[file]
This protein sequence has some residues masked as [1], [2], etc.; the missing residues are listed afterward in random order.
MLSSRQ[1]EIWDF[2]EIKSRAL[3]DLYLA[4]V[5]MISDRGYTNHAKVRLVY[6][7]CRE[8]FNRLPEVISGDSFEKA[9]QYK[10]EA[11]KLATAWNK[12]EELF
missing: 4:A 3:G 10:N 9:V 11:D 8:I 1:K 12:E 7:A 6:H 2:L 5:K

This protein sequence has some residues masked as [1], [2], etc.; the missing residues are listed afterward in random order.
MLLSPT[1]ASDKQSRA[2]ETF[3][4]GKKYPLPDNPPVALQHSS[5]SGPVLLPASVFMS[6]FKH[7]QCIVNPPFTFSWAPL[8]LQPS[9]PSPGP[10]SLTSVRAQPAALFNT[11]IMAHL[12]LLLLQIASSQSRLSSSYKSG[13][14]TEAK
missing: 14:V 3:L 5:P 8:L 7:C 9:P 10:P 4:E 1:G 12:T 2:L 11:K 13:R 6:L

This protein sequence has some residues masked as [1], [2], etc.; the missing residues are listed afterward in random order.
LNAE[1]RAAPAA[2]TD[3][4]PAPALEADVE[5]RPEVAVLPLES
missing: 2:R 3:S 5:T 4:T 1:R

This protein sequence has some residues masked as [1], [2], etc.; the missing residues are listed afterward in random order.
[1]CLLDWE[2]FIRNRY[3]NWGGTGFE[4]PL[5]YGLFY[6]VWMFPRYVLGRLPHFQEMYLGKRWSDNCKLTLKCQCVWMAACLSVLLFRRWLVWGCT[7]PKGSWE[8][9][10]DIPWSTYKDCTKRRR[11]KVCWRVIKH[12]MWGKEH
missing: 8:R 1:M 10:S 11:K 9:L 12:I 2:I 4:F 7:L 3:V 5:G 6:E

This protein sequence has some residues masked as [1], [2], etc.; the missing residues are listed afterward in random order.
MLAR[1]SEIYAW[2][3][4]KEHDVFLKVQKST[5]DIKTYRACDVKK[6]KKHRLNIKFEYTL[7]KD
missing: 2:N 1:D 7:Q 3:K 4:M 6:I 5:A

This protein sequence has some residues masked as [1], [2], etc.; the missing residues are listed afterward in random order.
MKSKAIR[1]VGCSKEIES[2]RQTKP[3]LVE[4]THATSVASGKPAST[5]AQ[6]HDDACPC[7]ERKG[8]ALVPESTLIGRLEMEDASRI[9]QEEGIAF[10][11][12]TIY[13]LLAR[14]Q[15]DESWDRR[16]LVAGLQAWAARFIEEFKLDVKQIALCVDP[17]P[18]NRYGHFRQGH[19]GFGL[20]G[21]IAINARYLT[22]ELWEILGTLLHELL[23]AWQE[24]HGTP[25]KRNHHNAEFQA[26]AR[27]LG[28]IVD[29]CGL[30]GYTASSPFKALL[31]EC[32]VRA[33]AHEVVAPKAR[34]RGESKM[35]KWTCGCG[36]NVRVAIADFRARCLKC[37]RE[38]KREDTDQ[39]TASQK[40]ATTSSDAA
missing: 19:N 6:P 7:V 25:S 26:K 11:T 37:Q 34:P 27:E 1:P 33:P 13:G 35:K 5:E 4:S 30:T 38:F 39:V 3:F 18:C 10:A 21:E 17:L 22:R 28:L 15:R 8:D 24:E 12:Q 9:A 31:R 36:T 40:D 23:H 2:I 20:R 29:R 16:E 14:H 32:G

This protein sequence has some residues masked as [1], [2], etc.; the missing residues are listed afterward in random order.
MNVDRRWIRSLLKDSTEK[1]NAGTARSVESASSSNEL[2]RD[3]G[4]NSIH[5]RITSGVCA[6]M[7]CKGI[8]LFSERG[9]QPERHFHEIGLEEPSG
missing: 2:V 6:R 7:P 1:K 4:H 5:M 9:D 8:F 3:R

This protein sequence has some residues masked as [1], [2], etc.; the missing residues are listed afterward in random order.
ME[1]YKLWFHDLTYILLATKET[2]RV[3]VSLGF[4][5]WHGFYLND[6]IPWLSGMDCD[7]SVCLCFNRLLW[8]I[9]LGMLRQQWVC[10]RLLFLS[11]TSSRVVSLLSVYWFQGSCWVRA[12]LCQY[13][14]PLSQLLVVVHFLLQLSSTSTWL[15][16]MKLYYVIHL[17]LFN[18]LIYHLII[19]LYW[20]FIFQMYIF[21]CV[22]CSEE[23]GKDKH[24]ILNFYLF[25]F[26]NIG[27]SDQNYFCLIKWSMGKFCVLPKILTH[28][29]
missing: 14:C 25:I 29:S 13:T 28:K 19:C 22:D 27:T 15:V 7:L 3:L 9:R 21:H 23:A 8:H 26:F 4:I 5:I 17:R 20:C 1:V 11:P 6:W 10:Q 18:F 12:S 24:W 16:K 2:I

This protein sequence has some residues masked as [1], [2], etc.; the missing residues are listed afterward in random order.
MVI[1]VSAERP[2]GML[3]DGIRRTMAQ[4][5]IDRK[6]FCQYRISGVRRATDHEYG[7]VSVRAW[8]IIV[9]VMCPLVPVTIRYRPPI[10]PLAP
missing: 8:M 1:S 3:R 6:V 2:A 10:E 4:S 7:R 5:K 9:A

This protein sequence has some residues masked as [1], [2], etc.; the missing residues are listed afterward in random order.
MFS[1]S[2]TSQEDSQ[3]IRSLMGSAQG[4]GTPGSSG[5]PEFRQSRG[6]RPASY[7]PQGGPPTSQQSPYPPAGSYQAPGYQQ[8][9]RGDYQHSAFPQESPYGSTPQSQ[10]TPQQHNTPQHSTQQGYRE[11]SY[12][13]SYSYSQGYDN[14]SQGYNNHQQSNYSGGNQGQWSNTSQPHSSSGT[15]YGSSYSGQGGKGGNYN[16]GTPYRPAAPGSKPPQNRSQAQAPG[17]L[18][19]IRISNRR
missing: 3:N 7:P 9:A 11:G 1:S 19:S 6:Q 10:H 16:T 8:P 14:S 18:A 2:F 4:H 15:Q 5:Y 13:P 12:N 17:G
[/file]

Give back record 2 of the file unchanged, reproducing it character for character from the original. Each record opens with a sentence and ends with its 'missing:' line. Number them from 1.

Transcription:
This protein sequence has some residues masked as [1], [2], etc.; the missing residues are listed afterward in random order.
MLLSPT[1]ASDKQSRA[2]ETF[3][4]GKKYPLPDNPPVALQHSS[5]SGPVLLPASVFMS[6]FKH[7]QCIVNPPFTFSWAPL[8]LQPS[9]PSPGP[10]SLTSVRAQPAALFNT[11]IMAHL[12]LLLLQIASSQSRLSSSYKSG[13][14]TEAK
missing: 14:V 3:L 5:P 8:L 7:C 9:P 10:P 4:E 1:G 12:T 2:L 11:K 13:R 6:L